Submitted to: American Society of Sugar Cane Technologists
Publication Type: Abstract Only
Publication Acceptance Date: June 2, 2010
Publication Date: June 16, 2010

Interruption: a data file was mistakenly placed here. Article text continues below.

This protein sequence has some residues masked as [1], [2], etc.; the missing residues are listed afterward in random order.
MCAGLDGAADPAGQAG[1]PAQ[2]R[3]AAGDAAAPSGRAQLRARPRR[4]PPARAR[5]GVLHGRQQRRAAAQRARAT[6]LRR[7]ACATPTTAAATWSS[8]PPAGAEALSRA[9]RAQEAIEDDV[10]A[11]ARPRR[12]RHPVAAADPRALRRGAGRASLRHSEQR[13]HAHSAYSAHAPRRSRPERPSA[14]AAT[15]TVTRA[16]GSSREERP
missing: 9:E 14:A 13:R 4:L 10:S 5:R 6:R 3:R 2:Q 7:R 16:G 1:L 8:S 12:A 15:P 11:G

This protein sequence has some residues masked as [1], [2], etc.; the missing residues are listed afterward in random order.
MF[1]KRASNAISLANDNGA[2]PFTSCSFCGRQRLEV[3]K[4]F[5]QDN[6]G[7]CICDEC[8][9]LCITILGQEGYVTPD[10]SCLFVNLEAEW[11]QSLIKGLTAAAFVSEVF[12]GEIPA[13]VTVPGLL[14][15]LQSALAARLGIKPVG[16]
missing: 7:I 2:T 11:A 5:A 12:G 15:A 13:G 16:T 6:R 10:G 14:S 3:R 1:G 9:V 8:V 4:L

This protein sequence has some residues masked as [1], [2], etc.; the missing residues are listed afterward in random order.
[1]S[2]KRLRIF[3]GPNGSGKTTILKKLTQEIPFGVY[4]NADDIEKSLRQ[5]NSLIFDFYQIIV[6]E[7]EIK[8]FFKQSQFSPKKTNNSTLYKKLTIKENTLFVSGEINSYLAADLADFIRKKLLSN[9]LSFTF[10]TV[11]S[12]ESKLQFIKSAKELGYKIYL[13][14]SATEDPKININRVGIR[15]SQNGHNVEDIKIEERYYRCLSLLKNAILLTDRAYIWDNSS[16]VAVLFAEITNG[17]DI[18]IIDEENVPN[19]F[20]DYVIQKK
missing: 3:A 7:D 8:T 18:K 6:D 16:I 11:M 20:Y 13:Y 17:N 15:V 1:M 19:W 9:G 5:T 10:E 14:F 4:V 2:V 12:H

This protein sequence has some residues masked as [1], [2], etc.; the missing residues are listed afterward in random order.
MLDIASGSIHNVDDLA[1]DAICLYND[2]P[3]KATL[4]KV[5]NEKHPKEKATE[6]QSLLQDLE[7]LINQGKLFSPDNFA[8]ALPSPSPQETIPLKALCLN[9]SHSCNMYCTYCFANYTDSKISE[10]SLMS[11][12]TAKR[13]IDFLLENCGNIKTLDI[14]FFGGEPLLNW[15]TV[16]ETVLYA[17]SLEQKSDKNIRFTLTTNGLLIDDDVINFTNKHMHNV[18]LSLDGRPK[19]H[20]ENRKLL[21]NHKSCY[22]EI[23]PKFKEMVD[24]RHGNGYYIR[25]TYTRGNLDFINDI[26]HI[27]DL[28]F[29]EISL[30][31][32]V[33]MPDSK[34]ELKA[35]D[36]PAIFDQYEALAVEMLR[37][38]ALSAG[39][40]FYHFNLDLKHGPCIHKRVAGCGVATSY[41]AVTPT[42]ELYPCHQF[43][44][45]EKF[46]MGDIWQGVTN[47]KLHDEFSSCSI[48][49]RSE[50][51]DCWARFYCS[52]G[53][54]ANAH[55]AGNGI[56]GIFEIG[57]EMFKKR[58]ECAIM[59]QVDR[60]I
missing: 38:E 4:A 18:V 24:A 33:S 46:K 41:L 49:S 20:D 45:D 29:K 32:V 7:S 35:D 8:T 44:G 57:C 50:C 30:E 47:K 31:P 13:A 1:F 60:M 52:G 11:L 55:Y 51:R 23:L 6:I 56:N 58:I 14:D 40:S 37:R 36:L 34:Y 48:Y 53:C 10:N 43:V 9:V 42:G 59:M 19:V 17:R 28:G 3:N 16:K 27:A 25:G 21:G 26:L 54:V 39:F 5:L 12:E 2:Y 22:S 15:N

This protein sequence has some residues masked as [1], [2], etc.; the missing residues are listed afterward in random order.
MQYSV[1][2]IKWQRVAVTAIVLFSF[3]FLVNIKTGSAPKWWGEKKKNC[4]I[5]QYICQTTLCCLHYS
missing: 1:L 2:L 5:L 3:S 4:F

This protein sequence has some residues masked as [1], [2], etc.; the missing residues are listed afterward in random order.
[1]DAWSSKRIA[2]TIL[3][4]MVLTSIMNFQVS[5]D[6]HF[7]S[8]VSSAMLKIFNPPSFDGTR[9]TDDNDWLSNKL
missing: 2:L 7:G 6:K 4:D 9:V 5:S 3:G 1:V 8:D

Citation: Muhammad, K., Pan, Y.-B., Grisham, M.P., Iqbal, J. 2010. Identification of RAPD marker associated with brown rust resistance in sugarcane [abstract]. Journal of the American Society of Sugar Cane Technologists. 30:138. Technical Abstract: Susceptibility to brown rust caused by Puccinia melanocephala is a major reason for the withdrawal of sugarcane cultivars from production. An efficient way to control the disease is to breed cultivars with durable resistance. Our aim was to identify random amplified polymorphic DNA (RAPD) markers that associate closely with brown rust resistance using a mapping population derived from self-pollination of the Louisiana cultivar LCP 85-384. Two bulked DNA samples were generated, one from five clones that were rated highly resistant (R) and the other from five clones rated highly susceptible (S) to the brown rust based on field ratings of disease symptoms. Additionally, the 10 clones were selected because they shared several other phenotypic traits, i.e., plant height, stalk number, sugar and fiber content, etc. A total of 319 RAPD primers were screened by polymerase chain reaction (RAPD-PCR) on the bulked DNA samples along with the DNA of LCP 85-384 (positive control) and water (negative) samples. The amplified RAPD-PCR products were separated by electrophoresis in 1.5% agarose gels, stained with ethidium bromide, visualized under UV lights, and photographically documented. Although 312 primers produced similar banding patterns, seven primers, i.e., AM-14, AM-19, L-18, N-17, Y-5, AO-15, and N-6, produced DNA bands that were discriminative between the resistant and susceptible bulked samples. RAPD-PCR reactions were repeated three times on these seven primers to validate these findings. One of these discriminative RAPD-PCR products, a 450 base pair-long DNA band, from the primer N-06 was produced from all five resistant clones as well as LCP 85-384, but not from the five susceptible clones. We are in the process of cloning and sequencing this DNA band to begin designing a sequenced characterized amplified region (SCAR) marker that is reliable and reproducible.